212 Afr. J. Pharm. Pharmacol.

Table 1. Antibiogram results of S. aureus and E. coli with traditional antibiotics.

S. aureus E. coli
Antibiotic inhibition zone Diameter (cm) Results inhibition zone Diameter (cm) Results
Ampicillin 0 R 0 R
Amoxicillin 1.5 I 2.8 S
Chloramphenicol 2.7 S 0 R
Doxycycline 0 R 1.4 I
Erythromycin 1.4 I 2.4 I
Nitroxoline 2.1 I 1.2 R
Pristinamycine 2.6 S 0 R
R= resists, I = intermediary resistance, S = sensitive

Table 2. Zone of inhibition in centimeters of S. aureus and E. coli against E. camaldulensis and E. globulus essential oil

Microbial Species Staphylococcus aureus

The dose 1 µl 2 µl 5 µl 7.5 µl 10 µl 20 µl
Inhibition zone diameter (cm) Eucalyptus. Camaldulensis 0 0 1.4 1.9 2 3
Eucalyptus globulus 0 0 1.6 2.5 2.9 4
Microbial Species Escherichia coli
Inhibition zone diameter (cm) Eucalyptus camaldulensis 0 0 1 1.2 1.5 1.8
Eucalyptus globulus 0 0 1.3 1.5 2 2.4

Determination of the antibacterial activity of the essential oils (Kouokam et al., 2002; Larrondo et al., 1995; Le Minor and Richard,
1993; Levine, 1987).
Aromatogram test Ampicillin, Amoxicillin, Chloramphenicol, Erythromycin, Nitroxoline
and Pristinamycine were used as controls in the tests conducted.
This technique is an in-vitro method of measuring the antibacterial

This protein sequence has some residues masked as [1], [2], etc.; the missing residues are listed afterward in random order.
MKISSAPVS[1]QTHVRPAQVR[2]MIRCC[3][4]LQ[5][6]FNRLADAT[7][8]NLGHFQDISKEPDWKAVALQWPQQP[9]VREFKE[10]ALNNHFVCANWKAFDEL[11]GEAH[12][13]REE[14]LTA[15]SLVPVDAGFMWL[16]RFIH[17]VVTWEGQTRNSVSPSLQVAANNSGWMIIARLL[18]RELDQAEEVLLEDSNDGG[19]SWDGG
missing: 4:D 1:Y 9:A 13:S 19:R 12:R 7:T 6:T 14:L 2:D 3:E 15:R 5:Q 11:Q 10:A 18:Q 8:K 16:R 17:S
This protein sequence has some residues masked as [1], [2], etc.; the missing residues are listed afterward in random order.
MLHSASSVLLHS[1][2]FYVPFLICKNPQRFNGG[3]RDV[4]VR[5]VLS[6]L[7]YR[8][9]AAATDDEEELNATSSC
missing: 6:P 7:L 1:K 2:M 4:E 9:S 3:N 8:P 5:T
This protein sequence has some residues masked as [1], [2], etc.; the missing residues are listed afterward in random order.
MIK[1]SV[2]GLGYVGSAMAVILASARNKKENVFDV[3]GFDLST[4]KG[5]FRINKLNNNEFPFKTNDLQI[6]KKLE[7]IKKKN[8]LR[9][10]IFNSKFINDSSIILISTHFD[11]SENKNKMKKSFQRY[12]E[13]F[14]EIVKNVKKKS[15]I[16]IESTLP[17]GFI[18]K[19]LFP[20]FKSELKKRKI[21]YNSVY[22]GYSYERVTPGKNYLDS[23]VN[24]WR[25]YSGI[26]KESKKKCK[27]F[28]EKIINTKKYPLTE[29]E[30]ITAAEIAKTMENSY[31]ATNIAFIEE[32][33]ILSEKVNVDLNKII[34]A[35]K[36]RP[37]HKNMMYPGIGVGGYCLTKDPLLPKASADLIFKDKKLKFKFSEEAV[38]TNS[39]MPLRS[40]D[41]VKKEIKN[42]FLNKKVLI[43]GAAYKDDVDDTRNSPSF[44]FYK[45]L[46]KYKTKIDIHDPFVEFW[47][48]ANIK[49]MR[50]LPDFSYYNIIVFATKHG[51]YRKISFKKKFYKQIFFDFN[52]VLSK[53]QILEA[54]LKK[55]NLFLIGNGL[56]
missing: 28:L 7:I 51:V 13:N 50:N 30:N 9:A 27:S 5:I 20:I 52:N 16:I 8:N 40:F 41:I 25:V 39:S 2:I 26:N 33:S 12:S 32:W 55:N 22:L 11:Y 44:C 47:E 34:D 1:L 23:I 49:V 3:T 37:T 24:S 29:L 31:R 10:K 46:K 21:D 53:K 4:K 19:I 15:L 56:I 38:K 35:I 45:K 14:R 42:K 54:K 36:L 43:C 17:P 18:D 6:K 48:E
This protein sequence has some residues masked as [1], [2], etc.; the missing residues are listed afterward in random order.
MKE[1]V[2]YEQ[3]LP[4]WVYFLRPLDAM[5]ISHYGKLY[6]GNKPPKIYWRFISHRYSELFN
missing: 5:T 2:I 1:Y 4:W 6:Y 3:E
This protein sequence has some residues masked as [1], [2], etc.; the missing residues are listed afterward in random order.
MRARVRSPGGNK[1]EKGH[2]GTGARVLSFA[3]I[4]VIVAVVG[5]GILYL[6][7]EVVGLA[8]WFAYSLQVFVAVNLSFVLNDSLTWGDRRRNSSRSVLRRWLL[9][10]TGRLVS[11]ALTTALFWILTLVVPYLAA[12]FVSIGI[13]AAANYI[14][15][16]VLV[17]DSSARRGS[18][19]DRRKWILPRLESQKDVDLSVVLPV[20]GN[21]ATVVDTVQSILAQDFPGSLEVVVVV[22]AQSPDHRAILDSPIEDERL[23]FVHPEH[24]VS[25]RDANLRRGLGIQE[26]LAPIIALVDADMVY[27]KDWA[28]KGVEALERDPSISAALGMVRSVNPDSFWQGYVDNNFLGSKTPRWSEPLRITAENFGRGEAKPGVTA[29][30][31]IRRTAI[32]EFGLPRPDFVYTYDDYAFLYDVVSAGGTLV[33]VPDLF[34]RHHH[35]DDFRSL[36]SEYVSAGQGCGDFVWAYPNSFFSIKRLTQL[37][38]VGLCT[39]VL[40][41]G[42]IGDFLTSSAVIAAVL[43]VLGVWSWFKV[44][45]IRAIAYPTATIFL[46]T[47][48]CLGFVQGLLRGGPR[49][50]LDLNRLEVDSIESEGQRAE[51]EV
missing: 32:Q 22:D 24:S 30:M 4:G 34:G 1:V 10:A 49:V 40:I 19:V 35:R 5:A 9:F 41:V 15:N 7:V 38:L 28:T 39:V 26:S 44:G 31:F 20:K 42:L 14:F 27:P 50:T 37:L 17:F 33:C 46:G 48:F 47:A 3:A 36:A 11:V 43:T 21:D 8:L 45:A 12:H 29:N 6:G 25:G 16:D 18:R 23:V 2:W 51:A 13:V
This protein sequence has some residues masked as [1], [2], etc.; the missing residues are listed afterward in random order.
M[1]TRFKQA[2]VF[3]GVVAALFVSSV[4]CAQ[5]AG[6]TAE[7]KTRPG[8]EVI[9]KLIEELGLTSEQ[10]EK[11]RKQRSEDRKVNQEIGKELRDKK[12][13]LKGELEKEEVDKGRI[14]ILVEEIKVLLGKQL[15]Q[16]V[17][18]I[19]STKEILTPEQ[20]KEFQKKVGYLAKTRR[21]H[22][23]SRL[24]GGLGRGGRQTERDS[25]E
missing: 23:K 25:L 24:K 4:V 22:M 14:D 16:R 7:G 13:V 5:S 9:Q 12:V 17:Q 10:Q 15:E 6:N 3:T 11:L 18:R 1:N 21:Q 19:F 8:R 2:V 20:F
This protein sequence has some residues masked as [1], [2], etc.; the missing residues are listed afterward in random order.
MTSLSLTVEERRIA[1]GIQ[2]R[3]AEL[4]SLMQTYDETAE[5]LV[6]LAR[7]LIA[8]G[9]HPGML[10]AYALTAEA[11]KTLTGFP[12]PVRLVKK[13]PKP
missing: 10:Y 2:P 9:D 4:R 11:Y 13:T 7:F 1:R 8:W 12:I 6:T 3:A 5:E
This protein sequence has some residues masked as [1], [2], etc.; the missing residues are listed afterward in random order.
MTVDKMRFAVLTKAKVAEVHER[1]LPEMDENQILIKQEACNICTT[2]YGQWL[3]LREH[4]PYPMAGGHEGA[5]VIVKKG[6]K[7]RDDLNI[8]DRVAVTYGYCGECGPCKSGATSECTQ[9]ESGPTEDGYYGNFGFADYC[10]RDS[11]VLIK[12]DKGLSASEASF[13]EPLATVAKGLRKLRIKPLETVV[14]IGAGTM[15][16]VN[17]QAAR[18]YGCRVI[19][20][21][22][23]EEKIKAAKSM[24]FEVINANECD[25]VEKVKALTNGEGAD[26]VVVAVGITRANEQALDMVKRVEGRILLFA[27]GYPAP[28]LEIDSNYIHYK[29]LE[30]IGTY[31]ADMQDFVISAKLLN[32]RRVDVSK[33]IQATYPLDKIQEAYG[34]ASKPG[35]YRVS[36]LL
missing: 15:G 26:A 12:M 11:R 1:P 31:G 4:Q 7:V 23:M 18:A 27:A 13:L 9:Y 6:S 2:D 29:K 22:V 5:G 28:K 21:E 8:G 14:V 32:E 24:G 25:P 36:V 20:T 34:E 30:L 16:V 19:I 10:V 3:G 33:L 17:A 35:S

power of chemotyped essential oils. To seed one ml of the bacterial
inoculum in the petri dishes previously melted with Mueller-Hinton
agar. Six disks of blotting paper (0.7 cm diameter) aseptically
impregnated with 1, 2, 5, 7.5, 10, 20 l of essential oils were
deposited on the agar surface. After a latency period at 37°C for 16 The antibiotic sensitivity testing
- 18 h, the inhibition zone surrounding the disks was measured
(Boland et al., 1991; Franchomme, 1999; Euzéby, 1998; Farah et The results of the antibiogram (Table 1), showed that the
al., 2001; Cimanga et al., 2002). S. aureus strain was sensitive to Chloramphenicol and
Pristinamycine, resistant to Ampicillin and Doxycycline,
Microatmosphere test has intermediate resistance to the Amoxicillin, Erythro-
mycin and Nitroxoline. On the other hand, E. coli was